ADI's new product, a member of the company's iSensor family, is said to be the first-ever programmable MEMS gyro. Moreover, it also plows new ground by providing users with an inexpensive, pre-calibrated gyro. "There are a lot of applications where gyros could have served in the past, but the customers didn't have in-house calibration capability," says Scannell of ADI. "If you can give them a calibrated part that's relatively easy to design in, then you've eliminated a major barrier for them." ADI's new programmable sensor contains all of the embedded calibration, tuning and control functionality needed to detect system rotation. Get more information on ADI's programmable MEMS gyro.
Sciaky, provider of electron-beam additive manufacturing (EBAM) services, will start selling these machines commercially in September. The company has used its EBAM 3D printing technology for making very large, high-value, metal prototypes and production parts for aerospace and defense OEMs.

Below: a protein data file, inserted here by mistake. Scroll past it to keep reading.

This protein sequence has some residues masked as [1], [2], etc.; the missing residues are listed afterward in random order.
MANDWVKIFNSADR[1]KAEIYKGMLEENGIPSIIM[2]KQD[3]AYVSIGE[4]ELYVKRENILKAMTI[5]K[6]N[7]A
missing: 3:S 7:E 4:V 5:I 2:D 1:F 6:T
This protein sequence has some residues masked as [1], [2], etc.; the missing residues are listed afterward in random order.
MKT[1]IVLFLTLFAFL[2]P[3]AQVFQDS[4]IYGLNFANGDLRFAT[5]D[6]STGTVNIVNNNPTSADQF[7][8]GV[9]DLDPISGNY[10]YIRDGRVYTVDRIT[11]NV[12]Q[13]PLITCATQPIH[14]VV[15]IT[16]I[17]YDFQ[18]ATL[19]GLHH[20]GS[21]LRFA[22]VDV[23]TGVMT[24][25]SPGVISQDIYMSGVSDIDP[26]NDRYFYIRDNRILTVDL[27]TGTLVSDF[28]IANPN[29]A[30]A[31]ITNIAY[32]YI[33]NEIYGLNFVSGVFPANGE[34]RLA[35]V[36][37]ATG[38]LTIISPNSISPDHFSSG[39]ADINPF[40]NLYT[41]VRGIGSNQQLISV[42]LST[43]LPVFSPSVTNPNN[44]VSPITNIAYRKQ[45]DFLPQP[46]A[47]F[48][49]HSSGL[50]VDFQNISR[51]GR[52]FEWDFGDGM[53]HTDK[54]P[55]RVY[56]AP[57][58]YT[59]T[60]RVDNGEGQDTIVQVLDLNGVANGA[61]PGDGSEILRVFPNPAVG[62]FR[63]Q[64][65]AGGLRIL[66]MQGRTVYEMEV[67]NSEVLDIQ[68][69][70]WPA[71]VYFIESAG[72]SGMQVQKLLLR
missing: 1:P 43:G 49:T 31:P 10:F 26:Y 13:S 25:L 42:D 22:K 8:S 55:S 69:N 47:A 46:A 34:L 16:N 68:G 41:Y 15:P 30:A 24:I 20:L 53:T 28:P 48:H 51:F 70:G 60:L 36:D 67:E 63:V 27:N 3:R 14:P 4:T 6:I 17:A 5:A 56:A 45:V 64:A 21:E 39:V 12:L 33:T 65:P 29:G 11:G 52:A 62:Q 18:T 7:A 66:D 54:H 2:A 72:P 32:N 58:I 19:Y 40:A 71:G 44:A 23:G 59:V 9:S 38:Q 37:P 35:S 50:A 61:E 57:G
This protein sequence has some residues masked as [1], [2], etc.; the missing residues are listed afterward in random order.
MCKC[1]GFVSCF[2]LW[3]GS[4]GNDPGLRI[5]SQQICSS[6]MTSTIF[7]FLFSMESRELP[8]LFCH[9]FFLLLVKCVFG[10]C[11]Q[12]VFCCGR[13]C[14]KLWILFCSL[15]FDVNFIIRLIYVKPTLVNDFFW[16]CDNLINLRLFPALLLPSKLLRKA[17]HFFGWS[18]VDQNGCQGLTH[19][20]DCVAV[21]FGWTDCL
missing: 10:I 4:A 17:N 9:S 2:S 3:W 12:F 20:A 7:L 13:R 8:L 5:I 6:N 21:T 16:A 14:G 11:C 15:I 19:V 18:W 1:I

At this year’s Google I/O, the spotlight was pointed on gender inequality in the high-tech industry. Google has established a new initiative that it hopes will even out the playing field, Made w/Code. Part of this initiative will fund free online courses in basic coding.
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